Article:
Thursday, 15 May 2014

Hollywood or Bust!

'So where did Lord and Lady Malarkey get to last night?' says Daisy. She and Primrose are having a rest from their recent literary exertions and are lolling on the verandah with tequilas and a half packet of Hobnobs sequestered during a raid on the Manor kitchens the previous evening. The sun is blazing down, there is a lot of sky and very little cloud, and all in all it is way too hot to be doing anything. 

'They were out gallivanting,' says Primrose. 'Which is why it was so easy to sequester these here Hobnobs.'

'That's a good word, isn't it?' says Daisy.

'What, Hobnobs?' says Primrose.

'No,' says Daisy. 'Sequestered. In fact, I shall add it to my writing note book.' For she has read that ALL good writers ALWAYS carry a notebook with them wherever they go, in case the muse should strike. Daisy's notebook is especially hefty, so she can give this muse a good wallop back in case it strikes her.

'Apparently,' says Primrose, 'they went to Margate, which is an odd thing for a Lord and Lady to do because by all accounts it is a bit rough these days. Certainly not the cheerful centre of innocent family fun it used to be in the Fifties, anyway.'

'Nowhere in Kent is like it was in the Fifties,' sighs Daisy. 'It's all concrete business jungles and housing estates and massive traffic jams. Apparently, the air pollution in our town is one of the highest in the county.'

'Hack, hack....cough!' says Primrose, to prove a point.

'So why did they go to Margate?' says Daisy, wiping a blob of cough spit from her tankini. 

'To see Paul Hollywood in his baking show,' says Primrose. 

'Paul who?' says Daisy.

'That is what I said,' said Primrose. 'He is also known as 'The Silver Fox.'

'Ooooh, we don't like foxes,' says Daisy, doing a bit of a shudder. 

'No, we don't,' says Primrose. 'But he isn't a real fox. Just has a bushy tail and the habit of emptying dustbins all over the road in the middle of the night.'

'Well,' says Daisy, 'I can't see that travelling all the way to Margate in the middle of the week to see someone emptying dustbins all over the road is a very entertaining proposition.'

'They went to see him bake stuff,' says Primrose, patiently, and thinking if it wasn't so hot she might have the energy to get off her sun lounger and bat Daisy round the noggin with cocktail umbrella. But as it was, she didn't, and peace was sustained.

'They went to see someone bake stuff?' says Daisy. 'They could stay at home and do that for free.'

'That is what they are planning on doing,' says Primrose. 'The next time Heather has a baking evening, they are going to station themselves in the kitchen with a bag of popcorn and STARE! And probably make helpful comments. And demand an interval with icecream.'

'Aaah,' says Daisy. 'That'd be Extreme Danger Baking then?'

'Anyway,'says Primrose, 'this Paul Hollywood chap is a bit of a TV celeb. So part of going to see him last night was to exorcise a ghost for Andy, because Andy is just as good at baking but has neither a TV show nor great wodges of cash nor a massive house in the countryside. And Andy must not become a bitter baker because he has other talents as well, including drawing. I bet Paul Hollywood is pants at drawing.'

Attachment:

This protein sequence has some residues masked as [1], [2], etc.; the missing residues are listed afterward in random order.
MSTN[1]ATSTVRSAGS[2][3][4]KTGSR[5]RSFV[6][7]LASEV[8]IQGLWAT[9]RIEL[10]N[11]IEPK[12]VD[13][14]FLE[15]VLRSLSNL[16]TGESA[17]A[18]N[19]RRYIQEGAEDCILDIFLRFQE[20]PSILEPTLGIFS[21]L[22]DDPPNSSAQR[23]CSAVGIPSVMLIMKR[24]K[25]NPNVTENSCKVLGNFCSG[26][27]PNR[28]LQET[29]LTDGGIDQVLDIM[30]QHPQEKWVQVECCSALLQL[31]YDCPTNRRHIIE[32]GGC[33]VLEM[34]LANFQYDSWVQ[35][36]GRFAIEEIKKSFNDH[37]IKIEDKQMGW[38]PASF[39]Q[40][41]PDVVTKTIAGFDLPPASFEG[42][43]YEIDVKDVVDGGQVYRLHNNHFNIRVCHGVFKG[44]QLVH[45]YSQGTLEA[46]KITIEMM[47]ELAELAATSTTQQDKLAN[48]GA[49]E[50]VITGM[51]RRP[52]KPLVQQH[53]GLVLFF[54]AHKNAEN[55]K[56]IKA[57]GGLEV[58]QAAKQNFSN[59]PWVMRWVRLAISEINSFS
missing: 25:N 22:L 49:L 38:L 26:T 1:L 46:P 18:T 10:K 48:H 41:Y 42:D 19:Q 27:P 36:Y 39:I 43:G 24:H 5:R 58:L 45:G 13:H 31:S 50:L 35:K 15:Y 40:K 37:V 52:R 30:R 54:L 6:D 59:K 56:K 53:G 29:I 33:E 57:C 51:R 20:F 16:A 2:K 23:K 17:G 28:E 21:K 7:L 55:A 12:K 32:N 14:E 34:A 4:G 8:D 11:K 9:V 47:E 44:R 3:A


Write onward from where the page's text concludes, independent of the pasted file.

'But Andy could become a better baker if he used a bitter butter,' says Daisy, and promptly enters the alliteration in her writer's notebook.

'Bitter butter?' says Primrose. 'What ARE you waffling about? You don't want butter to be bitter, you Muppet.'

'When I say 'bitter,' says Daisy, carefully, 'what I really mean is a cunning play on words, or pun, on the phrase 'bit of.'

'Well saved,' says Primrose.

'Thank you,' says Daisy. 'So was it worth their trip, do you think?'

'I think so,' says Primrose. 'He was quite entertaining - kept making double entendres about nuts apparently, and holding up his floppy dough so it made comedy shapes of an 'oo-er, Missus' variety. But they were late back and are thusly tired and crabby today because they are both working PLUS Denise has lost her voice which she thinks is a chakra thing and Andy thinks is a germ thing picked up from school.'

'Best stay out of their way, then,' says Daisy, looking wistfully at the now empty packet of Hobnobs and wishing they could do another raid on the Manor kitchens this evening for some Jaffa cakes, maybe,or even a spot of toast and marmalade.

But then we can't always have what we want, can we? 


Olly said...

Ah, lucky Lord and Lady Malarkey. I'd love to see Paul Hollywood. Maybe some crumbs from Andy's baking will fall into the hen-run ...

Primrose and Daisy said...

We have to say, Olly, that we are a tad fed up with the macaroons. They are very gooey and beak-sticking. And we never get anything yummy like the brioche or the Cornish fairings because they get hoovered up before we can get a look in. It is a hard life being a hen...sigh...

doodles n daydreams said...

Is Andy still doing macaroons? I thought he'd moved on to victoria sponge, now that would be nicer for lady hens.
We hope Lord and Lady Malarkey enjoyed their evening out.


Primrose and Daisy said...

Mercifully, Diana, Andy has given up on the macaroons; it is just that it is taking us a while to get through the leftovers. His Victoria sponges are more successful! And we think they did enjoy their evening out because last night, whilst Denise was out tutoring, Andy made scones 'the Paul Hollywood way' which means using strong bread flour rather than ordinary plain flour. The jury is still out on the verdict, but apparently it is how all the posh London hotels make theirs and they were much enjoyed by the late Queen Mother!